When it comes to obtaining the desired performance properties of adhesive and sealant formulations, purchasing, modifying or adjusting process equipment is not always economically feasible. This is especially true when you consider the large and ever-growing variety of raw materials available. Therefore, it becomes imperative to properly select the most appropriate raw material to fit the current processing capabilities. This article will discuss how the proper selection of additives - particularly fillers, rheological control agents and reinforcing agents - can lead to their optimum dispersibility, enhanced performance, and formulation cost reductions in such processes.
Additives are generally used as a primary contribution to the existence of the end product, or they act as auxiliary or secondary functions. The range of additive substances used in the adhesives and sealants industry includes plasticizers, thickeners, fillers, curatives and emulsifiers. To optimize their influence in the formulation, additives must be homogeneously mixed or dispersed throughout the system. For powdered additives often used in large loading levels (such as calcium carbonate, silica, talc and mica), optimum dispersibility is even more important because of inherent particle agglomeration during the manufacturing process. To deal with these issues in light and heavy body formulations, e.g., low to high viscosity systems, these materials require medium- to high-shear energy dispersion equipment. The proper choice of equipment is dependent on the unfilled formulation viscosity and the required shear needed to achieve optimum homogeneity of the additive(s) in enabling its maximum effectiveness.
Figure 1. Common Additives for Adhesive and Sealant Formulations
In dispersing filler additives, four distinct stages are encountered: 1) ingestion - the introduction of filler agglomerates into the mixing zone where they are subdivided; 2) incorporation - agglomerate displacement of occupied air with fluid; 3) dispersion - the reduction of agglomerate size; and 4) distribution - uniform distribution of the agglomerated and/or primary particles. In most cases, total deagglomeration is not always achieved; however, the agglomerates can be reduced to a more effective size. The effectiveness of the process in reducing the agglomerate's size is dependent on its shear energy capability and on the shear forces needed to disperse the filler. If one of these requirements is not met, optimum dispersion of the filler is not achieved and will result in only marginal rheological performance properties.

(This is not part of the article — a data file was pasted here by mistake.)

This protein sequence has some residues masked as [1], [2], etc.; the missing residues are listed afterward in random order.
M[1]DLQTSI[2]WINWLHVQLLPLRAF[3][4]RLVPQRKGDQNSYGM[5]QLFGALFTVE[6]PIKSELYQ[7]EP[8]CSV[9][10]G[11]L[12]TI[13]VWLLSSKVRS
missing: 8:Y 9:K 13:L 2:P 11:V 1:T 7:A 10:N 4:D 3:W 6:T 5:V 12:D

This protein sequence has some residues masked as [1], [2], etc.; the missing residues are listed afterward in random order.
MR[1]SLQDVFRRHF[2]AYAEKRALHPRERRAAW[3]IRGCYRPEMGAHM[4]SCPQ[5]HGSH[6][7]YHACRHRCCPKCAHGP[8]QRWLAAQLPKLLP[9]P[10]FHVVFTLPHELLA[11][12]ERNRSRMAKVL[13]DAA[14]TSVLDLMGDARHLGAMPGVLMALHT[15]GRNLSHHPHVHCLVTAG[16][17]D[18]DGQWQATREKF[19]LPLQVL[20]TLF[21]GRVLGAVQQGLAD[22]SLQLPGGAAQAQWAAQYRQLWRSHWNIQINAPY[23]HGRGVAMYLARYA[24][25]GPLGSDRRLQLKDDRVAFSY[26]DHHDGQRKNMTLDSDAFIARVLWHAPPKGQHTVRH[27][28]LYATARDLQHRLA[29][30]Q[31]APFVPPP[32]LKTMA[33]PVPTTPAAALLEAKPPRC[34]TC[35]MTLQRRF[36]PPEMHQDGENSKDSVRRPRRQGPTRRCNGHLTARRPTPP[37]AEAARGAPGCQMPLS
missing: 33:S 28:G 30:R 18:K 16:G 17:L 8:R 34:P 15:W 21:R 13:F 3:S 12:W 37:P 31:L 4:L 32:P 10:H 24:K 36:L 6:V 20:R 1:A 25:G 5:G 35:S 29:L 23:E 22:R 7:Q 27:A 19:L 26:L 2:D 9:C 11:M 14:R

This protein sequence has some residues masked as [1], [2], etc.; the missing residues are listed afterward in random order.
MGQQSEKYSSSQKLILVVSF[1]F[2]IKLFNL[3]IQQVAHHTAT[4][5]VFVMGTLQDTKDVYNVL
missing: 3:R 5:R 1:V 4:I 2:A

Figure 2. Dispersion Effects on Viscosity
Dispersion of filler additives is dependent on many physical characteristics of the filler particle, of which size, shape, structure and interactions are among the most important. Examples of the most widely used filler additives are shown in Figure 1. The mobility of these particles in the fluid and their ability to form three-dimensional networks are also very much dependent on their loading concentration or volumetric fraction. Of course, higher loading concentration leads to increases in viscosity. However, optimum viscosity may not be realized if the filler additive is poorly dispersed, e.g., did not experience the fourth stage of dispersion. Figure 2 demonstrates a common trend of filler additives when they are dispersed at various shear energy intensities. As shown, low intensity dispersion results in a relatively low viscosity performance, regardless of dispersion time. This suggests that only a portion of the agglomerated particles experience size reduction. When sufficient shear energy is available, a significant reduction of agglomerate size occurs, as evidenced by increasing viscosity with time and the magnitude of the increase. Once the filler additive is optimally dispersed, it becomes homogeneously distributed in the system. With increasing intensity level, however, a drop in viscosity may occur as a result of over-dispersion. Over-dispersion usually occurs with low- to moderate-filler levels because of the reduced likelihood of particle-particle interactions leading to the development of particle networking.